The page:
Intrinsic Voyager annoyances aside, the developers at Raven took their Star Trek Quake a lot more seriously than expected. A few of them must have either done a ton of research or had been huge fans (or a little of both) because Elite Force was anything but a licensed churn-out. Everything, from the environments to the starships to the dialogue to the costumes, was completely show accurate, and anything original had been thoroughly researched. The Hazard Team might not have been the most…traditional of away teams, but while their tactics were less “boldly go” and more “seek out new life—and shoot it,” their universe was wholly believable as Star Trek.

This painstaking accuracy to the Trek universe made it less distracting when you beamed down to wherever you were going and proceeded to vaporize everything that moved. The game had a classic assortment of FPS weapon staples but they were all Trekkified just enough to fit in, and of course you always had your trusty phaser to fall back on. The story—though often goofy—flowed well and sent Munro and his team to multiple alien locales, including a ghost ship that was basically an enormous gun that you had to load and fire, and the foggy, cavernous depths of a Borg cube.

My favorite level was a scavenger base, conveniently cobbled together from several species’ ships and populated by their space and time-displaced crews. The level gave you glimpses of a Klingon ship, a few races exclusive to Voyager’s run, and even a Kirk-era Enterprise-esque ship teleported over from the sinister, goateed Mirror Universe. In between missions you could explore a few choice areas of the USS Voyager itself, and even visit the holodeck for some eclectic target practice. This away mission/Voyager duality was another hint at the Star Trek game that fans still desperately want—that golden mixture of a big, elegant starship to call your own and thrilling alien planets to explore, a formula that has existed since the original series in the '60s but has yet to be perfectly translated into a videogame. Of course Elite Force also offered a classically addictive Quake-style multiplayer, but set in the holodeck and lovingly painted with unmistakable Trek styling.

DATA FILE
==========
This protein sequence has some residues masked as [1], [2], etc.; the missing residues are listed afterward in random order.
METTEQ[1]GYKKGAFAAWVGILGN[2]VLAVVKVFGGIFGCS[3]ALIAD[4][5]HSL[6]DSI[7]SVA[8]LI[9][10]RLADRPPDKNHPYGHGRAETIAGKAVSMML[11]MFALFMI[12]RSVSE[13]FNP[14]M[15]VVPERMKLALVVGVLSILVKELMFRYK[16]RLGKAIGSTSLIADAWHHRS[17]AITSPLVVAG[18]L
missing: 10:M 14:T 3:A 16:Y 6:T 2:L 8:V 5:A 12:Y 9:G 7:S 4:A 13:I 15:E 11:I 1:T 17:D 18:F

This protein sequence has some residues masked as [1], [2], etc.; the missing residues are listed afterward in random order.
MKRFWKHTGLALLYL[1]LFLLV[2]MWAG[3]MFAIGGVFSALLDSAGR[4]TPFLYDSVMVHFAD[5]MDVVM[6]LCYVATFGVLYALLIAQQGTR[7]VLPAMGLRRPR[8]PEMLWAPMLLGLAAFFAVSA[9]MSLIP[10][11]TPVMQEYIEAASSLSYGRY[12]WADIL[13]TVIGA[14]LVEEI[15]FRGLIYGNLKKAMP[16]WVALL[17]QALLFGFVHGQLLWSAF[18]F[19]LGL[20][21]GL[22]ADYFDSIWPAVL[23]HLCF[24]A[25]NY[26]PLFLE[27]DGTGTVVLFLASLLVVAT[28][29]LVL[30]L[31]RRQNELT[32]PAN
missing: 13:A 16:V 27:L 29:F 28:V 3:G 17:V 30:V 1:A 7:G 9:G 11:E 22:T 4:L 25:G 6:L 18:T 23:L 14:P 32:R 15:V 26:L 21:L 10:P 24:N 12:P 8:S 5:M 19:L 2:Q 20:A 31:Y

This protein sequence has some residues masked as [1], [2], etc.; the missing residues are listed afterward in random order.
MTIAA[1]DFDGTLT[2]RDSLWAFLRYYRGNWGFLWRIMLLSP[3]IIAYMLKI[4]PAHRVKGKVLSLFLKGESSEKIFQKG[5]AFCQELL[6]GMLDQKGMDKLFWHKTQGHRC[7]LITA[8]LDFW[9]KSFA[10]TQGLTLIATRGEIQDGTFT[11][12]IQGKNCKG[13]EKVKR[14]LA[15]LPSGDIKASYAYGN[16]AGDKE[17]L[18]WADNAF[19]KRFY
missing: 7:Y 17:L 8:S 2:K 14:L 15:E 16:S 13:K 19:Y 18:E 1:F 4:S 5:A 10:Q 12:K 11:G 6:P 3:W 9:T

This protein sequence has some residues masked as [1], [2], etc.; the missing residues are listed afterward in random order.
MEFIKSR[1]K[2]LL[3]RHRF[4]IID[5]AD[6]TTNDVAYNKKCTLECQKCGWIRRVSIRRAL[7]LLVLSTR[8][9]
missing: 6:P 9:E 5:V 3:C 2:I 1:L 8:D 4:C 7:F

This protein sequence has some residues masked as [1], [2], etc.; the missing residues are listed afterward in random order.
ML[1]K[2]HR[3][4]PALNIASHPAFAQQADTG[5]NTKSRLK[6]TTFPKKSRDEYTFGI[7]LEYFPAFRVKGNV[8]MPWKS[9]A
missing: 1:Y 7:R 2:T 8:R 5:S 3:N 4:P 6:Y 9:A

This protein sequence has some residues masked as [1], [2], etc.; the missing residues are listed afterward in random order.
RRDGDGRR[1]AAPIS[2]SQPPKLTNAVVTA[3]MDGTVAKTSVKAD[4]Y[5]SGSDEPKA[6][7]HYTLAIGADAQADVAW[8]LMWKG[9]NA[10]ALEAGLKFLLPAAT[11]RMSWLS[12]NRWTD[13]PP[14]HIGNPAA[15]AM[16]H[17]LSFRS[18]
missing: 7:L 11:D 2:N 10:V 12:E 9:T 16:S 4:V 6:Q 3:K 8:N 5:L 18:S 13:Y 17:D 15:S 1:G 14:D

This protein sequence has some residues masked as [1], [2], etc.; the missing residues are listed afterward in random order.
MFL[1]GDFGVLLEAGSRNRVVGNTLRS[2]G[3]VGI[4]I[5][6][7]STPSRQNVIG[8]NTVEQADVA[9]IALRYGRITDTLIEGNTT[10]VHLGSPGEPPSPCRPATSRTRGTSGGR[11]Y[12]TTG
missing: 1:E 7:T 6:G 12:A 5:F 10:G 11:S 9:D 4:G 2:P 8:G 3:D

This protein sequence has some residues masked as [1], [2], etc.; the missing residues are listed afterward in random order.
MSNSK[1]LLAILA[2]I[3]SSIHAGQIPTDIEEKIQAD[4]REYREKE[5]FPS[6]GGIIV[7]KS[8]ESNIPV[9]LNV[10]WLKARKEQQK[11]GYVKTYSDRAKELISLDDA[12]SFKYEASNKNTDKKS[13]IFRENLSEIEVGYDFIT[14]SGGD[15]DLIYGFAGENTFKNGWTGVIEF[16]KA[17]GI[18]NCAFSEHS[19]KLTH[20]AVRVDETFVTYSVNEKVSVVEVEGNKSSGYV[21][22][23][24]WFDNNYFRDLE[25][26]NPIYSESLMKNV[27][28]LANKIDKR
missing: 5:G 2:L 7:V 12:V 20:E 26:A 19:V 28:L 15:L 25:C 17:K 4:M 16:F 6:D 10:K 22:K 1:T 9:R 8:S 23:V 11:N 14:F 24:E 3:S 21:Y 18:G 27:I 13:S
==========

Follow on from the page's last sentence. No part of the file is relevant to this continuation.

If you’re going to graft Trek onto an established and not exactly appropriate game genre like the FPS, getting every last detail of the surrounding environment right counts for a lot. This wasn’t just a glorified Quake mod with phasers instead of nailguns; it was packed with little references and callbacks that only ardent fans would get, specifically because the developers knew what they were talking about and knew that the fans would appreciate it. That’s dedication.

That’s it for part one of this article. Keep your eyes on Gaming Nexus for part two, where we’ll look at the pinnacle of Star Trek gaming, its decline into doubt and stagnation, and a possible future resurrection for Star Trek games and fans alike.